It will be impossible to come to a reasonable conclusion when using faulty information.

The Crusades were begun as a defensive effort, specifically to save Byzantium from Muslim invaders. Mohammed died in 632--after destroying a Jewish settlement--and within a century, the Muslims were almost at the gates of Paris. In the meantime, they had conquered the mideast, north africa, the Iberian Peninsula, all Christian lands. The locals were either killed, forced to convert, or pay tribute, hence "the coin, the Koran, or the sword." These historical facts are not in dispute.

The first Crusade did not take place until about 1095, part of a centuries long effort to reclaim what the Muslims had taken. Jerusalem naturally became a focal point.

War in those days was brutal, and many Crusaders were primarily interested in plunder, but there was never any attempt, nor did they ever have the forces, to eradicate all Muslims. The Crusades were in no sense genocide--unless the word is stretched to the point of having no meaning at all.

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Every year we like to read the Bible through (give or take a year or so), from Genesis to Revelation, in a different version. And each time we go thru the first 6-7 books for the bible we also wonder about all that, taking of canaan. But I think if you read the SOP, I believe that EGW makes mention of the reason's behind the taking of canaan, and why God had promised this land to the Hebrew people. I'm going to see if I can find those statements. But I know exactly what you are saying Bravus.

pk

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Originally Posted By: Gerry Cabalo

Consensus or not, the point is that each person/nation is willing to relegate each individual notion of time/wts/measures to something that is imposed by external sources.

[/quote']

The point is that these a man made external references that are essentially arbitrary or chosen, in the case of the metric system, to make certain equations dealing with ratios of different times and states of matter easier to to handle.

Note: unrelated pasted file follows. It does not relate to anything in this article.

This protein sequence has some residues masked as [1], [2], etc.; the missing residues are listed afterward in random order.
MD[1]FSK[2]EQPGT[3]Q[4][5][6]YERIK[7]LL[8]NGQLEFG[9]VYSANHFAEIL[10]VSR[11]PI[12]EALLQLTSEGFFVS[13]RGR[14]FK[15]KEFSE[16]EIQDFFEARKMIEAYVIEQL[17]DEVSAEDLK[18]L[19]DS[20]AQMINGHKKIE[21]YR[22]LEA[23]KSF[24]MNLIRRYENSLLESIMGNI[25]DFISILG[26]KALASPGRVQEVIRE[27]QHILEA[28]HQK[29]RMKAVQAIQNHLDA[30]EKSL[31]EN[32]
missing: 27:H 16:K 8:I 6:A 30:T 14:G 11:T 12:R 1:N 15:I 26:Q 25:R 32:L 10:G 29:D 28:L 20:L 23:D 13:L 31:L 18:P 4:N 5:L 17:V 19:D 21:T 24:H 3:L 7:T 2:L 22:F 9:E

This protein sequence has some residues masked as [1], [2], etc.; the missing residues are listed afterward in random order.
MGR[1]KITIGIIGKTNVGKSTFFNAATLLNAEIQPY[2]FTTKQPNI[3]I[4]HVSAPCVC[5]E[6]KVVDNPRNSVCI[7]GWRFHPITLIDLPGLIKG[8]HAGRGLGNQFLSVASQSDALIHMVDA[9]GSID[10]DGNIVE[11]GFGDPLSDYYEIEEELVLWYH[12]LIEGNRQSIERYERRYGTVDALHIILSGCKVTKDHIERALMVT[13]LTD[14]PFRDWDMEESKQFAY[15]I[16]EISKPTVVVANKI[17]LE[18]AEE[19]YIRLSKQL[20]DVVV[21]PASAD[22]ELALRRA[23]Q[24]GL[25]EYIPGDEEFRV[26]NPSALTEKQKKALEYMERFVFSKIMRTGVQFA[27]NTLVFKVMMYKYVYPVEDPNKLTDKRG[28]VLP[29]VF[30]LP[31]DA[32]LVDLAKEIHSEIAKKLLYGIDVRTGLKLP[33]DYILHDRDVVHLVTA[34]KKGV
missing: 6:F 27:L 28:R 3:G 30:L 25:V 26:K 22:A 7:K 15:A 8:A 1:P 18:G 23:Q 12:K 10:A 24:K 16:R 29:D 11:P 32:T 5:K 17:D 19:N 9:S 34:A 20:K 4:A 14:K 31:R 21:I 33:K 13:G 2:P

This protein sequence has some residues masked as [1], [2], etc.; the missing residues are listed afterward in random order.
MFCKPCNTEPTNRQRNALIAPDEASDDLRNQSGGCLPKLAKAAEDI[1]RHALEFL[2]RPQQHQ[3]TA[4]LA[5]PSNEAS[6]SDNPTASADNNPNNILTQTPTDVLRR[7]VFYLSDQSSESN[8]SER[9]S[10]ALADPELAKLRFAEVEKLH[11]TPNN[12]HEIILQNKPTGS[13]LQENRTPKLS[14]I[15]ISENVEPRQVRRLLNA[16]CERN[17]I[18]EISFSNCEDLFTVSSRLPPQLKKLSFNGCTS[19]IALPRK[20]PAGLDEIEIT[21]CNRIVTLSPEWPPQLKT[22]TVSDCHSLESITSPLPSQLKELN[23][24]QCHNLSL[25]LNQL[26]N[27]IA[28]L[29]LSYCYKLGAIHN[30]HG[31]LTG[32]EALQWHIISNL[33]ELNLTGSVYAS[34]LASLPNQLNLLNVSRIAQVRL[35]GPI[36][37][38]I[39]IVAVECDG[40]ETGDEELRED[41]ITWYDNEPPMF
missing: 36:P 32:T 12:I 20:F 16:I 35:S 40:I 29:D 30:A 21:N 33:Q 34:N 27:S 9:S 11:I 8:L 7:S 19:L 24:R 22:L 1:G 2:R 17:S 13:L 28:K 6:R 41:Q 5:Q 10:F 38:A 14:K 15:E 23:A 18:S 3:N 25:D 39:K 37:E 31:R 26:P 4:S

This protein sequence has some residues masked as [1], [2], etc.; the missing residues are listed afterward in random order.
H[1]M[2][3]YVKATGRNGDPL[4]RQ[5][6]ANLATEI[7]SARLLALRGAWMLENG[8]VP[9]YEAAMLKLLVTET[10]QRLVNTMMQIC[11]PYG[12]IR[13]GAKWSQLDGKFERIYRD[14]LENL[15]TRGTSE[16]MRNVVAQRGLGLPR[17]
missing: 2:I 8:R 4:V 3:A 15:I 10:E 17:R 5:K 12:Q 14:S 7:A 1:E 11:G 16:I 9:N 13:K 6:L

They are either arbitrary or chosen by humans as a preferred rational system. Just because they are external has no bearing on the argument.

We accept the arbitrary in these matters because it is rational? And that without it there would be chaos. Yet reject the idea of accepting morality from a Higher Source as being irrational? Even though that rejection leads to the same chaos? Incredible!

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Thanks for that excellent work, CoAspen - that lays a great foundation.

I think the 'God knows more' argument is a bit of a copout: what knowledge justifies genocide? But I also think it's something that, as Shane has said above, is off limits for most Christians. That means there's probably not a lot of point discussing it further. That's unfortunate, because a lot of the concerns Richard (cardw) raised in the other thread will be left on the side of our plates... but I can't see another way forward.

Is the genocide [which will be in even larger scale than Canaan] that God will perform when He carries out the sentence of judgment to terminate evil justified?

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Is the genocide [which will be in even larger scale than Canaan] that God will perform when He carries out the sentence of judgment to terminate evil justified?

The act of God in getting rid of all sin-- and of all those who insist on holding on to their sins-- will most certainly be justified.

It is justified because it will protect everyone in God's universe from all future suffering and death. The only alternatives is for God to either force people against their wills to change or else allow suffering and death to continue without end.